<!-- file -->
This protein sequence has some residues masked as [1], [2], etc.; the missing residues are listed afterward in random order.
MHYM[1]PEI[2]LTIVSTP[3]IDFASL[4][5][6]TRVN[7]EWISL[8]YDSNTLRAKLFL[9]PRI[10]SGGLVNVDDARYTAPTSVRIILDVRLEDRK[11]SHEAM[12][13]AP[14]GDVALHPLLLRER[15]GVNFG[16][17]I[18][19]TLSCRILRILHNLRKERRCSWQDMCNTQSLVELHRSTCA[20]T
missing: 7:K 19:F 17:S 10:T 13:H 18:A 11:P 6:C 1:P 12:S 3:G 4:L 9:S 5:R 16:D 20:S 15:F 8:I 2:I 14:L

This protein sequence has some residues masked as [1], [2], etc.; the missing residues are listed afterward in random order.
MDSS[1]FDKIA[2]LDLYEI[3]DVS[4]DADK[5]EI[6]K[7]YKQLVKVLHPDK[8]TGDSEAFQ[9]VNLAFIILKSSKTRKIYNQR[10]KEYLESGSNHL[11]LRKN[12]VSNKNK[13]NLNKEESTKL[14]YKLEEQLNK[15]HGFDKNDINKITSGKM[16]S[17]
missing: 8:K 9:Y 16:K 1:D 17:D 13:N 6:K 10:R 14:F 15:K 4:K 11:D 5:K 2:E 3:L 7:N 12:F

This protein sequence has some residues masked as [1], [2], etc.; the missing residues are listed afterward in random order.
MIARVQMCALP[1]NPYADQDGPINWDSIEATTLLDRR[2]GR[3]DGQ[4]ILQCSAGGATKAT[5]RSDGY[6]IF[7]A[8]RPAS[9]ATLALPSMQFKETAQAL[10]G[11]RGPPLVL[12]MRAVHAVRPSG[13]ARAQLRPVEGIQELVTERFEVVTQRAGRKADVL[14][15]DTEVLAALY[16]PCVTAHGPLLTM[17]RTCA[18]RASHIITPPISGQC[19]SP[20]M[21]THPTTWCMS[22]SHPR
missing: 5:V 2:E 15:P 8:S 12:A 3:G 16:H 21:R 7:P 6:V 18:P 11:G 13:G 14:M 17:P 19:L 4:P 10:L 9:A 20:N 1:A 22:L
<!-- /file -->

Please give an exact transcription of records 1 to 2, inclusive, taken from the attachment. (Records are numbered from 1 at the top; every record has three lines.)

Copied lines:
This protein sequence has some residues masked as [1], [2], etc.; the missing residues are listed afterward in random order.
MHYM[1]PEI[2]LTIVSTP[3]IDFASL[4][5][6]TRVN[7]EWISL[8]YDSNTLRAKLFL[9]PRI[10]SGGLVNVDDARYTAPTSVRIILDVRLEDRK[11]SHEAM[12][13]AP[14]GDVALHPLLLRER[15]GVNFG[16][17]I[18][19]TLSCRILRILHNLRKERRCSWQDMCNTQSLVELHRSTCA[20]T
missing: 7:K 19:F 17:S 10:T 13:H 18:A 11:P 6:C 1:P 12:S 3:G 4:L 9:S 5:R 16:D 20:S 15:F 8:I 2:I 14:L

This protein sequence has some residues masked as [1], [2], etc.; the missing residues are listed afterward in random order.
MDSS[1]FDKIA[2]LDLYEI[3]DVS[4]DADK[5]EI[6]K[7]YKQLVKVLHPDK[8]TGDSEAFQ[9]VNLAFIILKSSKTRKIYNQR[10]KEYLESGSNHL[11]LRKN[12]VSNKNK[13]NLNKEESTKL[14]YKLEEQLNK[15]HGFDKNDINKITSGKM[16]S[17]
missing: 8:K 9:Y 16:K 1:D 17:D 13:N 6:K 10:R 14:F 15:K 4:K 11:D 5:K 2:E 3:L 7:N 12:F